A cancer diagnosis and subsequent treatment is a grueling ordeal for many patients, which causes not only physical discomfort but tremendous psychological and emotional pressures as well. The research article Detecting Distress by O’Connor, Tanner, Miller, Watts, & Musiello (2017) discusses the prevalence and effects of distress in cancer patients as well as measures that can be taken to detect and address the condition.
The purpose of this report is to offer a detailed analysis and critique of the research article to determine whether distress should be considered a recognizable oncological vital sign. The pain caused by the various challenges of cancer treatment is associated with poor health and outcomes in patients, suggesting the need for early intervention in order to help patients with unmet needs and reducing the burden on the health system.
Official statistics of psychological distress among cancer patients range from 35-49% (O’Connor et al., 2017). However, these rates can be higher since standard clinical assessments are not effective at detecting it in comparison to specialized screening tools or clinical interviews. A tool named Distress Thermometer (DT) has been developed, which takes no more than 5 minutes to complete and can be used for preliminary identification of signs in patients.
In 2006, the government of Western Australia determined the need for improved diagnosis and referral of gynecological cancer, including aspects of psychological distress through the screening program. The study focuses primarily on the research of whether psychological distress is prevalent and identifiable in patients as well as the experience of the staff using screening tools such as DT with success, allowing to further refer patients. The author of this report believes it is necessary to examine such research questions in order to ensure that patients are provided the best quality and support of service along with the efficacy of simple screening tools such as DT.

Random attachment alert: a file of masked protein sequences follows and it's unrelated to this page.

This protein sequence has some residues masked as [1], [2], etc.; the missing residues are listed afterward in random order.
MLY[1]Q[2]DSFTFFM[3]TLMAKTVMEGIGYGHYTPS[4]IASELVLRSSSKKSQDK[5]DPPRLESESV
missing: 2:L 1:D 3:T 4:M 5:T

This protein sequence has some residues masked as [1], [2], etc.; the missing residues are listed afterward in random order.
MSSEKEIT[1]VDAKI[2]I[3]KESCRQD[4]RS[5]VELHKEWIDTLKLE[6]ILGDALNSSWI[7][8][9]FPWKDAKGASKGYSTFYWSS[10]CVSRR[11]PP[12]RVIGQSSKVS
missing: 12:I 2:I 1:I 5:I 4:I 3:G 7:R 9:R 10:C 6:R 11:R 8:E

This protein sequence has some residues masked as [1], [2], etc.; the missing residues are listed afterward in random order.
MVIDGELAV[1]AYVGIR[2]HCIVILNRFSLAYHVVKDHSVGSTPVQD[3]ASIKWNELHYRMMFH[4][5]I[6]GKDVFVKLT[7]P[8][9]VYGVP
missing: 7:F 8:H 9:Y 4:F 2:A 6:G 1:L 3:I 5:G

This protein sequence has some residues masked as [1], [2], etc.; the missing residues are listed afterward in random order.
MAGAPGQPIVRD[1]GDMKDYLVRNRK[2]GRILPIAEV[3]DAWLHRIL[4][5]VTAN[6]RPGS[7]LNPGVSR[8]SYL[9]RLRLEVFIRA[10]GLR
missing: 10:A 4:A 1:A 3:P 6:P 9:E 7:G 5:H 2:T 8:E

The study utilizes a mixed-method design. Quantitative data is collected through DT, and a Problems List through a cross-sectional study. Meanwhile, qualitative information is gathered through interviews with healthcare staff (O’Connor et al., 2017). The advantages of this design are combining both quantitative and qualitative data to create a more wholesome context for the research. This allows having a broader perspective on the issue, combining deductive thinking and reasoning.
The mixed methods can help reduce bias and improve the validity of evidence supported by varied data. The primary disadvantage is that the study becomes more expensive and time-consuming to conduct. Mixed methods design is multifaceted, requiring expertise from researchers to perform and present the findings correctly (CIRT, n.d.). The author most likely selected this design to support the complexity of the issue, which requires both quantitative support to determine prevalence rates while collecting qualitative information regarding the causes and symptoms that patients experience.